African Agricultural Markets Conference – Towards priority actions for market development for African farmers

Published on 11 September 2010

Research Areas

,

Countries

Timeline

Start Date: 13 May 2009 | End Date: 15 May 2009

Overview

The critical role markets play in improving food production and livelihoods of Africa’s millions of smallholder farmers is widely recognized. African food markets and marketing systems should be catalyzing small farm growth on the continent. They are not. New approaches are needed to create vibrant food markets.

The record-high levels of today’s food prices are a blessing for some food producers able to increase their production and profits and a curse for millions of poor net food buyers finding it more and more difficult to feed their families. To make high value and staple food markets work for smallholder farmers while providing affordable food for poor consumers, we know we need better markets. We also need incentives that encourage both a pro-poor and a pro-growth Green Revolution for Africa.

To improve markets and market incentives for the poor, this conference was held to discuss practical strategies for lowering the high transaction costs of food marketing and intra-regional trade; determining appropriate, equitable and safe food standards and grades; and helping small-scale entrepreneurs access good market information and add value to food production processes.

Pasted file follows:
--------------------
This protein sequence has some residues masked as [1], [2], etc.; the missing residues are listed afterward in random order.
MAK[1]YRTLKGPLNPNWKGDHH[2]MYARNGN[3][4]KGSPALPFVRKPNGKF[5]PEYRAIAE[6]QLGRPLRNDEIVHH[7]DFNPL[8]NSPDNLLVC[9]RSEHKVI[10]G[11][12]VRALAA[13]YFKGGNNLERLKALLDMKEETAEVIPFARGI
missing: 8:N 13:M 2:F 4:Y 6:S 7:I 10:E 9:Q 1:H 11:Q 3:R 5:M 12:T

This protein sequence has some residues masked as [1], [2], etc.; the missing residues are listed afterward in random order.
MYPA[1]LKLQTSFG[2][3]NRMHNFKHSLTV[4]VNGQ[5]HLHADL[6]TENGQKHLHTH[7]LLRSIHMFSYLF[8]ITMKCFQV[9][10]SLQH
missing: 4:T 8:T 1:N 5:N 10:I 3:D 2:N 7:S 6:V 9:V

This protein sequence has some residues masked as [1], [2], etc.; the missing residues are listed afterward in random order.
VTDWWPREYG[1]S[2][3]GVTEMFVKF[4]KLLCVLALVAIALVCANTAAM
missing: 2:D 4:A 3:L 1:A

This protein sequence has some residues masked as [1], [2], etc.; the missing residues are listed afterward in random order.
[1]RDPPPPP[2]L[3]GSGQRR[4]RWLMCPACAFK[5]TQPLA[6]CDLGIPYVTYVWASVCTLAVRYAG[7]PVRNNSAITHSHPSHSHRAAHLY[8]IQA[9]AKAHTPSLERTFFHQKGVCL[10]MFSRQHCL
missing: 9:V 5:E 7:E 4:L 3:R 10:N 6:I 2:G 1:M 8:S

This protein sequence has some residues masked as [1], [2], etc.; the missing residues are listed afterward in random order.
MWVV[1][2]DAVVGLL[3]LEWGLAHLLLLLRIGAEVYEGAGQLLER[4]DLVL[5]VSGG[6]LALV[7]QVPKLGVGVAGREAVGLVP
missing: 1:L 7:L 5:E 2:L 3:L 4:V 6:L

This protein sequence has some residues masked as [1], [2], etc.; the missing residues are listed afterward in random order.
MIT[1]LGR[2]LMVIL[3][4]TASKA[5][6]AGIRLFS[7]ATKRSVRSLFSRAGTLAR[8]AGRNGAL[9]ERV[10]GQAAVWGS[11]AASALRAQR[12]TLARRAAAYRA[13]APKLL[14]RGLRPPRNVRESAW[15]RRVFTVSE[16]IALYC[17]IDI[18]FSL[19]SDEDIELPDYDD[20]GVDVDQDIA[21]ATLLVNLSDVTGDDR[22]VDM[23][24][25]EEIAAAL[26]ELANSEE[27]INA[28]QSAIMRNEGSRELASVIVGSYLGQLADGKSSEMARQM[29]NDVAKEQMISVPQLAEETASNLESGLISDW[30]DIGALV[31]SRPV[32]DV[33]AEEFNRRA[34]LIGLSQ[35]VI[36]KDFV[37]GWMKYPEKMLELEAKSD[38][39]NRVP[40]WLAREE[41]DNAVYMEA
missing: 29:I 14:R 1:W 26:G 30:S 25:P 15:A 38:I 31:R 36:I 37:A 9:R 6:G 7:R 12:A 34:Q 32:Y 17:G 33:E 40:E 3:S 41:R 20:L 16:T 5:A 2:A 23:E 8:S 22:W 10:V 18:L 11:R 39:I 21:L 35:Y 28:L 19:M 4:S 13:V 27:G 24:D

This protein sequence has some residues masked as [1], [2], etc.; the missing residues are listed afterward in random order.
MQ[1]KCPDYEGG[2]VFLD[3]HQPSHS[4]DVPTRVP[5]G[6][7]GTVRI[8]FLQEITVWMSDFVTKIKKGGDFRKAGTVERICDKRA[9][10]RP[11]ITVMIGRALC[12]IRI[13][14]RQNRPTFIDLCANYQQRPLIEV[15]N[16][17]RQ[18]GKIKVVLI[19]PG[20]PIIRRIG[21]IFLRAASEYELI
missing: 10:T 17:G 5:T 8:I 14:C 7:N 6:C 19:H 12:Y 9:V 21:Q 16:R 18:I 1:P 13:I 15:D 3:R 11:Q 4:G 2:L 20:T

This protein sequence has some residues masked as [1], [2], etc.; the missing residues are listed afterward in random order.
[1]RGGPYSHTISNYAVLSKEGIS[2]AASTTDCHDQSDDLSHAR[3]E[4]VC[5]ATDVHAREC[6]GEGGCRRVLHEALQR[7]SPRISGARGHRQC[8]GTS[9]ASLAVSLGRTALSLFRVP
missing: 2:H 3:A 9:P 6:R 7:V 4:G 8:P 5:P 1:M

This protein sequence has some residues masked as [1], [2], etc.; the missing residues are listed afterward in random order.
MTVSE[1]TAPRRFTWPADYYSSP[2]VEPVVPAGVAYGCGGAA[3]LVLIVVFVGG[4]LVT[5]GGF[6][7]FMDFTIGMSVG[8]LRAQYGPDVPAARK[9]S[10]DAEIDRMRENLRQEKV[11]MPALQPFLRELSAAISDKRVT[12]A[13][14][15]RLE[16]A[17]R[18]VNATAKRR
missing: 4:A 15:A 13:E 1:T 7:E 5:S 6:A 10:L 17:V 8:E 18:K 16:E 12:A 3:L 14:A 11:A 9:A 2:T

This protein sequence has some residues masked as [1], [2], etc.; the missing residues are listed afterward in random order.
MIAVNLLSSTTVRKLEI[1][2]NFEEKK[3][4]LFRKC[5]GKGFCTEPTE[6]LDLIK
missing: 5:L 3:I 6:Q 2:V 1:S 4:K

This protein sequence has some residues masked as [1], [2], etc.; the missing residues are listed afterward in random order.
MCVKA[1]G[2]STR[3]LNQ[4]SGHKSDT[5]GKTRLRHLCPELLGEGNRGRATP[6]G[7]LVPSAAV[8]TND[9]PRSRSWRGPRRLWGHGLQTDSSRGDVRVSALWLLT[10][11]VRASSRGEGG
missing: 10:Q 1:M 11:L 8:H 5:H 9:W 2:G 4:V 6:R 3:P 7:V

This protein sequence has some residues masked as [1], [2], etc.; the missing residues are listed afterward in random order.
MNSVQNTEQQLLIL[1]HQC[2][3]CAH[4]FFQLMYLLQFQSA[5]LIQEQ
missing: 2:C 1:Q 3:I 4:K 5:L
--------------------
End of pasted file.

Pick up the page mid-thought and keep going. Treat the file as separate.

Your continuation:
The three-day conference — held on 13-15 May 2009 in Nairobi, Kenya — brought together some 150 market practitioners, investors, private actors, policymakers and researchers to determine how agricultural markets can help stimulate a uniquely African Green Revolution. Evidence will be synthesized to guide new market interventions and experiments by development practitioners and investors.

For more information, please visit the conference website, http://agmarketsafrica.wordpress.com.

MEDIA COVERAGE
Knowledge is power for farmers. By Joyce Mulama, Inter Press Service. 16 May 2009.

New markets to reduce waste of produce. By Jackson Okoth, The Standard. 14 May 2009.

Research Partners

Tags

, ,

Ask a Question

You must be logged in to post a comment.